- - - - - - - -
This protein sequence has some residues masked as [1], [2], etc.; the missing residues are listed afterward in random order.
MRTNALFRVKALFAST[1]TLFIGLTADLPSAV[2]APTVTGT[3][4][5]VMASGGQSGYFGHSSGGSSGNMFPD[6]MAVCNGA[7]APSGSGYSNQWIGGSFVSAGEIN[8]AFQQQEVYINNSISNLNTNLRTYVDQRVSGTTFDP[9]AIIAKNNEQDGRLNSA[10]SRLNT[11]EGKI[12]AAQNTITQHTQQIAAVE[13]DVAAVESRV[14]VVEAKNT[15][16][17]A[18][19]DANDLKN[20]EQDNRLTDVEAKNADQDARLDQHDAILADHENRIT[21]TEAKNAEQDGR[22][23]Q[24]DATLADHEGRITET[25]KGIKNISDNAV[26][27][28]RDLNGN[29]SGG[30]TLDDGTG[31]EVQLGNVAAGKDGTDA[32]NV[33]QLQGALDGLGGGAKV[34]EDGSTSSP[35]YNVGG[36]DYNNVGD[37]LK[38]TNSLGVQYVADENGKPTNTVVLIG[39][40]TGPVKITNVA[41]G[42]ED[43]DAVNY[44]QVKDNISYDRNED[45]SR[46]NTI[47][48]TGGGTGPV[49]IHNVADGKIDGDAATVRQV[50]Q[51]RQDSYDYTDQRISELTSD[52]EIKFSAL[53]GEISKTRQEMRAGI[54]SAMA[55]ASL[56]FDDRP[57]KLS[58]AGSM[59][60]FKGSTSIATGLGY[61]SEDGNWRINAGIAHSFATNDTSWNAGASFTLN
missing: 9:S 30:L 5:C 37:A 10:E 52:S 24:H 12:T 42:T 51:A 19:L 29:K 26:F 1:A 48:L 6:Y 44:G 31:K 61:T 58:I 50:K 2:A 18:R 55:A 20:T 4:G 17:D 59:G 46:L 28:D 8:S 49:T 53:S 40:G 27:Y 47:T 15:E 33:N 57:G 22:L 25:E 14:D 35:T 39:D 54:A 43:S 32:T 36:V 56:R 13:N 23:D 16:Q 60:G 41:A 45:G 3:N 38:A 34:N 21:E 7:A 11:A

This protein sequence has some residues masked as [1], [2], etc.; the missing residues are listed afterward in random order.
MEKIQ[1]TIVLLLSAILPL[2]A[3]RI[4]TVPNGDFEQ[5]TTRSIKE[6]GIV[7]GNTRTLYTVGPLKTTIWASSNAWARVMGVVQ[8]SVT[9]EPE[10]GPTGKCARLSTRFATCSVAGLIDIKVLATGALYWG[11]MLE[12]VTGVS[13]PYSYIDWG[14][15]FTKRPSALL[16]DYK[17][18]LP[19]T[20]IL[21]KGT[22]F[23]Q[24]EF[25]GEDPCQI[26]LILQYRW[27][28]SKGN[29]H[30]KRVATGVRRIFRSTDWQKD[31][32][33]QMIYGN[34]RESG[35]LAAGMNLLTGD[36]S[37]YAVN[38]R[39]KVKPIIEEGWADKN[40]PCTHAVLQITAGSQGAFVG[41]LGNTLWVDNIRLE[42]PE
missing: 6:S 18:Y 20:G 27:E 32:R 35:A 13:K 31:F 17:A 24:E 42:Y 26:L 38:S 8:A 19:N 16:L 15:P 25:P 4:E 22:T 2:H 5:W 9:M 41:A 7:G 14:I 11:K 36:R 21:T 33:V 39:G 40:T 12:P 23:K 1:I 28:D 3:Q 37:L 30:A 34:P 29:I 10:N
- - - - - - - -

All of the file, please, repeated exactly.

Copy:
This protein sequence has some residues masked as [1], [2], etc.; the missing residues are listed afterward in random order.
MRTNALFRVKALFAST[1]TLFIGLTADLPSAV[2]APTVTGT[3][4][5]VMASGGQSGYFGHSSGGSSGNMFPD[6]MAVCNGA[7]APSGSGYSNQWIGGSFVSAGEIN[8]AFQQQEVYINNSISNLNTNLRTYVDQRVSGTTFDP[9]AIIAKNNEQDGRLNSA[10]SRLNT[11]EGKI[12]AAQNTITQHTQQIAAVE[13]DVAAVESRV[14]VVEAKNT[15][16][17]A[18][19]DANDLKN[20]EQDNRLTDVEAKNADQDARLDQHDAILADHENRIT[21]TEAKNAEQDGR[22][23]Q[24]DATLADHEGRITET[25]KGIKNISDNAV[26][27][28]RDLNGN[29]SGG[30]TLDDGTG[31]EVQLGNVAAGKDGTDA[32]NV[33]QLQGALDGLGGGAKV[34]EDGSTSSP[35]YNVGG[36]DYNNVGD[37]LK[38]TNSLGVQYVADENGKPTNTVVLIG[39][40]TGPVKITNVA[41]G[42]ED[43]DAVNY[44]QVKDNISYDRNED[45]SR[46]NTI[47][48]TGGGTGPV[49]IHNVADGKIDGDAATVRQV[50]Q[51]RQDSYDYTDQRISELTSD[52]EIKFSAL[53]GEISKTRQEMRAGI[54]SAMA[55]ASL[56]FDDRP[57]KLS[58]AGSM[59][60]FKGSTSIATGLGY[61]SEDGNWRINAGIAHSFATNDTSWNAGASFTLN
missing: 9:S 30:L 5:C 37:A 10:E 52:S 24:H 12:T 42:T 51:A 19:L 29:K 26:F 1:A 48:L 6:Y 44:G 31:K 61:T 58:I 50:K 2:A 18:R 55:A 20:T 4:G 17:D 59:G 46:L 28:D 8:S 49:T 53:S 40:G 27:Y 47:T 15:E 33:N 57:G 22:L 25:E 14:D 35:T 39:D 54:A 43:S 32:T 36:V 56:R 13:N 23:D 16:Q 60:G 41:A 45:G 3:N 38:A 34:N 21:E 7:A 11:A

This protein sequence has some residues masked as [1], [2], etc.; the missing residues are listed afterward in random order.
MEKIQ[1]TIVLLLSAILPL[2]A[3]RI[4]TVPNGDFEQ[5]TTRSIKE[6]GIV[7]GNTRTLYTVGPLKTTIWASSNAWARVMGVVQ[8]SVT[9]EPE[10]GPTGKCARLSTRFATCSVAGLIDIKVLATGALYWG[11]MLE[12]VTGVS[13]PYSYIDWG[14][15]FTKRPSALL[16]DYK[17][18]LP[19]T[20]IL[21]KGT[22]F[23]Q[24]EF[25]GEDPCQI[26]LILQYRW[27][28]SKGN[29]H[30]KRVATGVRRIFRSTDWQKD[31][32][33]QMIYGN[34]RESG[35]LAAGMNLLTGD[36]S[37]YAVN[38]R[39]KVKPIIEEGWADKN[40]PCTHAVLQITAGSQGAFVG[41]LGNTLWVDNIRLE[42]PE
missing: 6:S 18:Y 20:G 27:E 32:R 35:A 13:K 31:F 17:A 24:E 42:Y 26:L 38:S 8:A 19:N 16:L 15:P 25:P 4:E 22:T 2:H 5:W 9:M 41:A 7:G 14:I 11:K 36:R 21:T 33:V 39:G 40:T 12:P 23:K 1:I 28:D 3:Q 37:L 30:A 34:P 29:I 10:N